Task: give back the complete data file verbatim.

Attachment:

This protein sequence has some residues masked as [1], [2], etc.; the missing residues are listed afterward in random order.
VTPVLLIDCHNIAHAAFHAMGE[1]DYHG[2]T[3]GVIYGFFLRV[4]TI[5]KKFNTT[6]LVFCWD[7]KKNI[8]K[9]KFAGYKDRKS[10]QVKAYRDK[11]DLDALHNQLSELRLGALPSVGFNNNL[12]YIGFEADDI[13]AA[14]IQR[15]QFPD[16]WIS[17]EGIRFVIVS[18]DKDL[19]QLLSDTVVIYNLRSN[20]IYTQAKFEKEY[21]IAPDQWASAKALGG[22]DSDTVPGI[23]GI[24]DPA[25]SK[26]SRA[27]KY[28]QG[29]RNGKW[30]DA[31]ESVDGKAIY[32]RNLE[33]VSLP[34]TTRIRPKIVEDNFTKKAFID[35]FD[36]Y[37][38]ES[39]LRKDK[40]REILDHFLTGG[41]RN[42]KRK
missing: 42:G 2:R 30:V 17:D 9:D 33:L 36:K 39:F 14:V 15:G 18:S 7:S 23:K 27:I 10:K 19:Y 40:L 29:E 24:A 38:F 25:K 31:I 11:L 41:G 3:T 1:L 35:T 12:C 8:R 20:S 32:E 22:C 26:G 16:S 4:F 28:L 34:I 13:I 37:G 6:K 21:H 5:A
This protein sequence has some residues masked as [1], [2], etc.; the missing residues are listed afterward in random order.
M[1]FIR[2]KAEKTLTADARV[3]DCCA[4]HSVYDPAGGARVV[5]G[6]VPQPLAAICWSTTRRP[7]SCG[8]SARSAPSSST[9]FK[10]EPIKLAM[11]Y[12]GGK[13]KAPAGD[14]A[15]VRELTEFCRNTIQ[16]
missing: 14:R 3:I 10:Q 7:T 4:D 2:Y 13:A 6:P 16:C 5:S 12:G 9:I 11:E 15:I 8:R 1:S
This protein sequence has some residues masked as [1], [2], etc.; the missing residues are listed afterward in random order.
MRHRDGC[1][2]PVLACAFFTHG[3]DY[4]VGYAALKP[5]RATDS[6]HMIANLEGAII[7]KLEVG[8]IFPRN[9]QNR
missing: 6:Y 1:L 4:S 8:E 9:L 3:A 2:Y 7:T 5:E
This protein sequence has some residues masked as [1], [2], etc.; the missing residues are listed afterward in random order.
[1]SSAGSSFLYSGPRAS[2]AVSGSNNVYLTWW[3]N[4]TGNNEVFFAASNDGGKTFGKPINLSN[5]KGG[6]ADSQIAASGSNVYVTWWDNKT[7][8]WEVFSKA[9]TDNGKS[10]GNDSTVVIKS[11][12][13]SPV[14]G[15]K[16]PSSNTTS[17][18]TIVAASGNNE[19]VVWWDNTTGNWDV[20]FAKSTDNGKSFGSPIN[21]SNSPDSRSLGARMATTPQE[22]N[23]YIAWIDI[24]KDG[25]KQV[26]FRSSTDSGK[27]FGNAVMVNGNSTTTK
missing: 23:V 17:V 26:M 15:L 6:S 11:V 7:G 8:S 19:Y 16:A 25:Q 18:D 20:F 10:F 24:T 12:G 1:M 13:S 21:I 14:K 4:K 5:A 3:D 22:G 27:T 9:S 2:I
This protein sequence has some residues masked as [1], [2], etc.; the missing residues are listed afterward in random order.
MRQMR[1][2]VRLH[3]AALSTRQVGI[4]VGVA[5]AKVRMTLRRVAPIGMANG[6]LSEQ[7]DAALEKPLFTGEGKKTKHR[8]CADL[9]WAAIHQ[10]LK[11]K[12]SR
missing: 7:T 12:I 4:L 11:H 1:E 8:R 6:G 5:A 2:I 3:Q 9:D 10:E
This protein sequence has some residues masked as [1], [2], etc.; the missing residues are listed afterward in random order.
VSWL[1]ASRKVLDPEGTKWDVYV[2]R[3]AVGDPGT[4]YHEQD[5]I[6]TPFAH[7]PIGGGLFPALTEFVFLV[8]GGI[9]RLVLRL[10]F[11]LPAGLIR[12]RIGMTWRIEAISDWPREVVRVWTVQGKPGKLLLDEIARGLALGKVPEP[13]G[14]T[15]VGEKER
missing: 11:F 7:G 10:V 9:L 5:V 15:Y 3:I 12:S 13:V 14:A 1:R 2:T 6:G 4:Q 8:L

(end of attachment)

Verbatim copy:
This protein sequence has some residues masked as [1], [2], etc.; the missing residues are listed afterward in random order.
VTPVLLIDCHNIAHAAFHAMGE[1]DYHG[2]T[3]GVIYGFFLRV[4]TI[5]KKFNTT[6]LVFCWD[7]KKNI[8]K[9]KFAGYKDRKS[10]QVKAYRDK[11]DLDALHNQLSELRLGALPSVGFNNNL[12]YIGFEADDI[13]AA[14]IQR[15]QFPD[16]WIS[17]EGIRFVIVS[18]DKDL[19]QLLSDTVVIYNLRSN[20]IYTQAKFEKEY[21]IAPDQWASAKALGG[22]DSDTVPGI[23]GI[24]DPA[25]SK[26]SRA[27]KY[28]QG[29]RNGKW[30]DA[31]ESVDGKAIY[32]RNLE[33]VSLP[34]TTRIRPKIVEDNFTKKAFID[35]FD[36]Y[37][38]ES[39]LRKDK[40]REILDHFLTGG[41]RN[42]KRK
missing: 42:G 2:R 30:V 17:D 9:D 33:L 36:K 39:F 14:V 15:G 18:S 7:S 23:K 27:I 10:K 19:Y 40:L 29:E 24:A 38:F 25:K 31:I 11:L 41:G 3:T 1:L 35:T 12:C 8:R 20:S 32:E 22:C 26:G 16:S 4:F 28:L 34:I 13:I 37:G 6:K 21:H 5:A
This protein sequence has some residues masked as [1], [2], etc.; the missing residues are listed afterward in random order.
M[1]FIR[2]KAEKTLTADARV[3]DCCA[4]HSVYDPAGGARVV[5]G[6]VPQPLAAICWSTTRRP[7]SCG[8]SARSAPSSST[9]FK[10]EPIKLAM[11]Y[12]GGK[13]KAPAGD[14]A[15]VRELTEFCRNTIQ[16]
missing: 14:R 3:I 10:Q 7:T 4:D 2:Y 13:A 6:P 16:C 5:S 12:G 9:I 11:E 15:I 8:R 1:S
This protein sequence has some residues masked as [1], [2], etc.; the missing residues are listed afterward in random order.
MRHRDGC[1][2]PVLACAFFTHG[3]DY[4]VGYAALKP[5]RATDS[6]HMIANLEGAII[7]KLEVG[8]IFPRN[9]QNR
missing: 6:Y 1:L 4:S 8:E 9:L 3:A 2:Y 7:T 5:E
This protein sequence has some residues masked as [1], [2], etc.; the missing residues are listed afterward in random order.
[1]SSAGSSFLYSGPRAS[2]AVSGSNNVYLTWW[3]N[4]TGNNEVFFAASNDGGKTFGKPINLSN[5]KGG[6]ADSQIAASGSNVYVTWWDNKT[7][8]WEVFSKA[9]TDNGKS[10]GNDSTVVIKS[11][12][13]SPV[14]G[15]K[16]PSSNTTS[17][18]TIVAASGNNE[19]VVWWDNTTGNWDV[20]FAKSTDNGKSFGSPIN[21]SNSPDSRSLGARMATTPQE[22]N[23]YIAWIDI[24]KDG[25]KQV[26]FRSSTDSGK[27]FGNAVMVNGNSTTTK
missing: 23:V 17:V 26:M 15:L 6:S 11:V 7:G 8:S 19:Y 16:A 25:Q 18:D 20:F 10:F 24:T 12:G 1:M 13:S 21:I 14:K 4:K 5:A 3:D 22:G 27:T 9:S 2:I
This protein sequence has some residues masked as [1], [2], etc.; the missing residues are listed afterward in random order.
MRQMR[1][2]VRLH[3]AALSTRQVGI[4]VGVA[5]AKVRMTLRRVAPIGMANG[6]LSEQ[7]DAALEKPLFTGEGKKTKHR[8]CADL[9]WAAIHQ[10]LK[11]K[12]SR
missing: 7:T 12:I 4:L 11:H 1:E 8:R 6:G 5:A 2:I 3:Q 9:D 10:E
This protein sequence has some residues masked as [1], [2], etc.; the missing residues are listed afterward in random order.
VSWL[1]ASRKVLDPEGTKWDVYV[2]R[3]AVGDPGT[4]YHEQD[5]I[6]TPFAH[7]PIGGGLFPALTEFVFLV[8]GGI[9]RLVLRL[10]F[11]LPAGLIR[12]RIGMTWRIEAISDWPREVVRVWTVQGKPGKLLLDEIARGLALGKVPEP[13]G[14]T[15]VGEKER
missing: 11:F 7:G 10:V 9:L 5:V 15:Y 3:I 12:S 13:V 14:A 1:R 2:T 6:G 4:Q 8:L